Myself and two colleagues had been captured and were being held in a military detention center in Tripoli. Each day brought increasing worry that our moms would begin to panic. My colleague, Clare, was supposed to call her mom on her birthday, which was the day after we were captured. I had still not fully admitted to myself that my mom knew what had happened. But I kept telling Clare my mom had a strong faith.

Notice, Foley didn’t say his faith was strong. He said his mom’s faith was strong.

The strength of his faith was drawn from the strength of his mother’s faith.  God shaped us like that, to draw strength one from the other.  How we live out our faith matters not only for our welfare but for the welfare of others. 

While being taken hostage, Foley had witnessed the death of fellow journalist Anton Hammerl, a friend he had much respect for. That was the hardest thing, he said later, trying to deal with that survivor’s guilt and the grief. Foley said while he was held captive he began to pray that his mom would know that he was okay. Prayer was the only hope he had of communicating with his mother.

I began to pray the rosary. It was what my mother and grandmother would have prayed. 
I said 10 Hail Marys between each Our Father. It took a long time, almost an hour to count 100 Hail Marys off on my knuckles. And it helped to keep my mind focused.

Clare (Clare Morgana Gillis, one of the other journalists captured) and I prayed together out loud. It felt energizing to speak our weaknesses and hopes together, as if in a conversation with God, rather than silently and alone.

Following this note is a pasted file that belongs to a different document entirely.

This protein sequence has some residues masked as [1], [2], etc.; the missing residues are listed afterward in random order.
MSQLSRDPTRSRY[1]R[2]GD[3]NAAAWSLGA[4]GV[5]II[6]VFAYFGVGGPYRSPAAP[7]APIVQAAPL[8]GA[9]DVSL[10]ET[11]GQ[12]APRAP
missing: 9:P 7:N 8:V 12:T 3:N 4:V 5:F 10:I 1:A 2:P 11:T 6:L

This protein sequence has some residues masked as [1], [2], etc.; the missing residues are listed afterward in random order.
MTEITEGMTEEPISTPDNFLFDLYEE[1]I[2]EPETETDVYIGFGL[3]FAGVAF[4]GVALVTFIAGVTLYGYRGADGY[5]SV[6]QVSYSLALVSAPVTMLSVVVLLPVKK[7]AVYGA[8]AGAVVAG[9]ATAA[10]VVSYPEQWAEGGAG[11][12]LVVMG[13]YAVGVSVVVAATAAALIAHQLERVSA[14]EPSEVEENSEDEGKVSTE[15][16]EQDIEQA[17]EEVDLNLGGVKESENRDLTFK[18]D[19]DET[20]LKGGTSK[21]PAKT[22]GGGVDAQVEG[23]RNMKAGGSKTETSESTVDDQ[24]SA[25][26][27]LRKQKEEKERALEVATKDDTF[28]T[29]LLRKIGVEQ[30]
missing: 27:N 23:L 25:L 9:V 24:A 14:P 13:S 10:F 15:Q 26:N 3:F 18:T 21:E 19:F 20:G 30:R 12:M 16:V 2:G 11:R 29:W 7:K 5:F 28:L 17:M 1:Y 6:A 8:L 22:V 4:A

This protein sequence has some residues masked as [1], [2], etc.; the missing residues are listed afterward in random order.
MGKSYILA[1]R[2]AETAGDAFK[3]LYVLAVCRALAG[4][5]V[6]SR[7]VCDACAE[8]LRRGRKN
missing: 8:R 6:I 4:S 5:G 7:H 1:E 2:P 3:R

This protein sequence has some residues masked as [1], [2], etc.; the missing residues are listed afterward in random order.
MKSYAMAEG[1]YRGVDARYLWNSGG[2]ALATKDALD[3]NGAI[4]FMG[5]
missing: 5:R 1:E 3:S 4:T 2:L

The act of praying with others builds our faith – it empowers us in ways that praying alone does not.

I’m not talking about those who pray for show. I doubt that either one of these journalists were concerned about looking more spiritual than the other. They were in a desperate situation. They had witnessed one of their fellow journalist being shot down. They had been beaten and battered by their captors. They had no idea if they would get out alive or not. Prayer energized them and kept their spirits alert.

Eighteen days into his captivity, James Foley was taken out of his cell, and into an office, where his captors told him he could make a phone call. Foley only knew one phone number. The number home. He said a silent prayer that someone would be there to answer it.

His mom picked up on the other end.

“That was a miracle. That was God right there. It was the day before Easter,” Foley said. “I had no idea what people were doing for me. You are in a cell, it’s like being in a submarine. You are trying to stay sane, through prayer…”.

“Mom, can’t you feel me praying to you that I’m okay?” Foley asked.

His mom replied:  “Jim, can’t you feel all your friends and all the people praying for you? They are having prayer vigils for you at Marquette.”

Foley replied: “I guess I can.”

The prayers of the people transcended the walls of the cell where Foley was held. It was his mother’s “absolute belief in the power of prayer” that enabled Foley to know that he was not alone.

Foley drew strength from his mother’s faith and her prayers. From the faith and prayers of his family. From the faith and prayers of his friends. From the faith and prayers of those he did not even know.

“Prayer was the glue that enabled my freedom, an inner freedom first and later the miracle of being released during a war in which the regime had no real incentive to free us. It didn’t make sense, but faith did,” Foley said. 

Foley was taken captive again in 2012 in Syria. His mother, Diane Foley, a woman of great faith, has confirmed that her beautiful son was beheaded by the militant group ISIS.